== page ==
heed Bollinger's words of advice and
look toward the future when creating
Michigan's architecture, buildings are
inherently products of contemporary
ideology. Consider that the Michigan
League was born out of a male-domi-

grams."
Consider the aspirations of North
Quad to integrate academic space,
media cafes and student housing.
Programs that may have never been
thought of as amiable partners are
now being interwoven into single proj-
ects. Striving to be cutting edge, the
Ross School of Business is also tackling
technology head-on to create spaces
that don't look futuristic but function
futuristically. While it's hard to pre-
dict future innovations now, whatever
they are, they're sure to be valuable
fixtures of each new building erected
on campus.
on the other hand, building tech-
nology is rapidly changing industry,
so staying on the cutting edge means
accruing considerable risk. New archi-
tectural features often adorn modern
structures as aesthetic highlights, and
often they're soon dated as new inno-
vations outpace them. The Biomedical
Science Research Building is a prime
example of pioneering building tech-
nology with its undulating double-glass
fagade sweeping across the site. Like
many fashions, this building technique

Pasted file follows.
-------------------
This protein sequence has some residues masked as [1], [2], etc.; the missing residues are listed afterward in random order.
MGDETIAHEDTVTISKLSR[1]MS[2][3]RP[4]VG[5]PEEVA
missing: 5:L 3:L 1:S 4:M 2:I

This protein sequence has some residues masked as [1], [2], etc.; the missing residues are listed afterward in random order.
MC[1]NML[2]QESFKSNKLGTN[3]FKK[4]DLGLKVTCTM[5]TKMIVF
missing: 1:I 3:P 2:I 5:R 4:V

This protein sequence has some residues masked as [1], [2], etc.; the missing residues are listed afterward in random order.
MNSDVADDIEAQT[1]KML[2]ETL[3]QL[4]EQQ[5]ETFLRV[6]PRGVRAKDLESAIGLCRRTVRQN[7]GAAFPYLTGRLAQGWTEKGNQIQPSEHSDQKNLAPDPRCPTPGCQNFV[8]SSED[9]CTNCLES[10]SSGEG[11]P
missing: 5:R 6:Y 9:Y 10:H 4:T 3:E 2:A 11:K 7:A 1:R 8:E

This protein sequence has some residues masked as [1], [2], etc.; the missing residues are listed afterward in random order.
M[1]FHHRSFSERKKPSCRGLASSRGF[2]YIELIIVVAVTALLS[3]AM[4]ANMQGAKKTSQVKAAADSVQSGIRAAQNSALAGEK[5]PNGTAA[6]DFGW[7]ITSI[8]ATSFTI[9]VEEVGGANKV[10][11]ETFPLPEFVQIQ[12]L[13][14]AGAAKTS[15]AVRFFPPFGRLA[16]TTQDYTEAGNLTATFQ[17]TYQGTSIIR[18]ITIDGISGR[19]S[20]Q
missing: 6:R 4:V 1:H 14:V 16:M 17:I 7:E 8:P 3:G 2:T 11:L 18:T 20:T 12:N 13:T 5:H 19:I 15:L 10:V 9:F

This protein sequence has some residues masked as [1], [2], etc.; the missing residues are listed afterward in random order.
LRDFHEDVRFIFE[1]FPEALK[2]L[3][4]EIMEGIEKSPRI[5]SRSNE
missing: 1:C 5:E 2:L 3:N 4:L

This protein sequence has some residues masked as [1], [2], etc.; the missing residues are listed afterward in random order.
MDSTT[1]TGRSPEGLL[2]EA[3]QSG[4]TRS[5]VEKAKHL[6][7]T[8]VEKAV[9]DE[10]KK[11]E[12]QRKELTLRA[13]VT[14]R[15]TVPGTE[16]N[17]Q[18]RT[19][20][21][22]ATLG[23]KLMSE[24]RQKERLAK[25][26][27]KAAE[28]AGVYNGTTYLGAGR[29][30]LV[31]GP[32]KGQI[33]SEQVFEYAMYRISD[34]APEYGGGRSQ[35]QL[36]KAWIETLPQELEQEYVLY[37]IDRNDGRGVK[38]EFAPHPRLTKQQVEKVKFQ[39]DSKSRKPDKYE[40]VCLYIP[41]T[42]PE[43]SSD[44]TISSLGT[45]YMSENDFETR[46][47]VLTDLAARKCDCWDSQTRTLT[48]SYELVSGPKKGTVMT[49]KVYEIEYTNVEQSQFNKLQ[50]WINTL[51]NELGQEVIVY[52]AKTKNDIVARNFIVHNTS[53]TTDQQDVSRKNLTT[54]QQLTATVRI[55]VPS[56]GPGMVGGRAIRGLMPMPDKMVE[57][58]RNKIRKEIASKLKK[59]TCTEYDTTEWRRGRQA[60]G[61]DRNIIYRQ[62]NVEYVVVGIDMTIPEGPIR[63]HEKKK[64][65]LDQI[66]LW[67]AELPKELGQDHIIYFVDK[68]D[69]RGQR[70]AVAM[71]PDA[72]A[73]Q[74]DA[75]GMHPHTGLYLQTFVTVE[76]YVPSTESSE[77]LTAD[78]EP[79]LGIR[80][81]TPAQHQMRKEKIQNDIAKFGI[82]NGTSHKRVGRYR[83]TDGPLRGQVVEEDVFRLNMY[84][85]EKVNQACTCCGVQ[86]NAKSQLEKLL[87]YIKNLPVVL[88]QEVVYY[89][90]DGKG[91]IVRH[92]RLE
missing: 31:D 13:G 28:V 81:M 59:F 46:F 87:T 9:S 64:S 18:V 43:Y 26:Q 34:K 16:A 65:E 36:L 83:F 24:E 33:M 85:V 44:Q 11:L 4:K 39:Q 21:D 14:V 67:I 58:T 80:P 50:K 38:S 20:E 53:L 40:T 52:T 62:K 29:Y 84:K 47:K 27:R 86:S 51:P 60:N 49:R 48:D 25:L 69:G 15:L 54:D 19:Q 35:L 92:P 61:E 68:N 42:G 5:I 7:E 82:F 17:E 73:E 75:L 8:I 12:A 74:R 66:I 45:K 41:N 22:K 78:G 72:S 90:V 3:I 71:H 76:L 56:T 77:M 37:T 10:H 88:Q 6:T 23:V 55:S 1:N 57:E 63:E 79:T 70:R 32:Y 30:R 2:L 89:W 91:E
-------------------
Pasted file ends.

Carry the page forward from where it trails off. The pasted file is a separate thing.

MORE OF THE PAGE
blossomed in Europe before landing
in the Americas. Sure, it looks cool
today, but who knows how it will fare
in decades to come. It's easy to imagine
a time in the near future when people
eye the building's reflective skin and

are slated to become certified by the
United States Green Building Council
for Leadership in Energy and Environ-
mental Design, and more projects of
every scale are feeling the push to go
green.
Like technology, sustainable build-
ing practice is a less visual aspect of
architecture. Reducing toxic chemi-
cals in buildings, increasing indoor air
quality and lessening pollution related
to construction and building mainte-
nance are issues often overlooked due
to factors like cost. All the school's
building projects should be 100 per-
cent environmentally friendly, and so
far all signs seem to indicate that the
University is heading in that direction.
If the University wants to remain
architecturally progressive, trends like
technology and sustainability should
be accepted and articulated in campus
development far into the future. Trends
ofcreatinggloballyrecognizable archi-
tecture should not. Global thinking is a
not an inherently bad movement, but
so-called global architects could be
and should be avoided if the Univer-
sity wants to maintain its individual
character. This globalist trend entails
hiring starchitects - world-renowned
architects - to make a signature piece
for a location. Worldwide, architects
like Frank Gehry are being called on
by cities to create memorable archi-